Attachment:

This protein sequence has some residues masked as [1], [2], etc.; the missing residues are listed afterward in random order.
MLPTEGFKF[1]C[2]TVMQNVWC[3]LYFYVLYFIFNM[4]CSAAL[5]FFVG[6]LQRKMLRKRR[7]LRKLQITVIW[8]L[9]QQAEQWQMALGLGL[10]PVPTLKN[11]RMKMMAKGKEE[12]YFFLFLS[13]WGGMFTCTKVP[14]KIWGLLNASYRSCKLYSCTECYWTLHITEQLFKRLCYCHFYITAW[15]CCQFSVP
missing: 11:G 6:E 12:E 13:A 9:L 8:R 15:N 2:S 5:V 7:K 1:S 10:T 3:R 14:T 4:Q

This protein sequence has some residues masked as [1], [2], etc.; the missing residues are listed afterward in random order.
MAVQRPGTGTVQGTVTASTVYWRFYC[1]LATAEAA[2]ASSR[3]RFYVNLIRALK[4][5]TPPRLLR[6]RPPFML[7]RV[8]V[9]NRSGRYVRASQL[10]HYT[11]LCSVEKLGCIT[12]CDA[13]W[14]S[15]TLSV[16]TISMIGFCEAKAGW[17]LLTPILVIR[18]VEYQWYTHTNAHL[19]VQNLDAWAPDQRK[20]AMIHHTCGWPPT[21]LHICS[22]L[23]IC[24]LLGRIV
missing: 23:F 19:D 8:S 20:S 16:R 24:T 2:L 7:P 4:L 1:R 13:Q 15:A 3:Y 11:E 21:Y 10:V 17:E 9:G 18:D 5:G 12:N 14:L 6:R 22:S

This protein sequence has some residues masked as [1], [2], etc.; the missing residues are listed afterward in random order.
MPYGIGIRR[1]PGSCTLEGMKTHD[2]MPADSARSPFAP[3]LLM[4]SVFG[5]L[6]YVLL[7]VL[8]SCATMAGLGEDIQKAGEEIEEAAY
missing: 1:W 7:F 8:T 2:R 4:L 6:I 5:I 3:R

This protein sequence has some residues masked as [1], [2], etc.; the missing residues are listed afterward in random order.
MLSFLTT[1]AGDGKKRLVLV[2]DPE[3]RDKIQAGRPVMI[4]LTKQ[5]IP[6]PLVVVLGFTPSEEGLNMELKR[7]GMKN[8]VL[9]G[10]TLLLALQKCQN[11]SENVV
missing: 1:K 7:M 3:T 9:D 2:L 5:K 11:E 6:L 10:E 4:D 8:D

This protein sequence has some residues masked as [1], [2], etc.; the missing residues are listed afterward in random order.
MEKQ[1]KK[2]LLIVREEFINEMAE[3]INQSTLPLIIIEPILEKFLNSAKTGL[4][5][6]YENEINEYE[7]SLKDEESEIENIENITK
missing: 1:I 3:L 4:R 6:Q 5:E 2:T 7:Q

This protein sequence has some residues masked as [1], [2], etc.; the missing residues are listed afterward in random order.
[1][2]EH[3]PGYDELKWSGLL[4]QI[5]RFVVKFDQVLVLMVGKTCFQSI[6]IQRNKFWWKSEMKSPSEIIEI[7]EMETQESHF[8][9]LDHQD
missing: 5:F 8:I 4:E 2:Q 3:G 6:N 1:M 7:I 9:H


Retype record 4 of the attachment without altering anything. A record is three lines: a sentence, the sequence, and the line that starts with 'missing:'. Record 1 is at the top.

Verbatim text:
This protein sequence has some residues masked as [1], [2], etc.; the missing residues are listed afterward in random order.
MLSFLTT[1]AGDGKKRLVLV[2]DPE[3]RDKIQAGRPVMI[4]LTKQ[5]IP[6]PLVVVLGFTPSEEGLNMELKR[7]GMKN[8]VL[9]G[10]TLLLALQKCQN[11]SENVV
missing: 1:K 7:M 3:T 9:D 2:L 5:K 11:E 6:L 10:E 4:D 8:D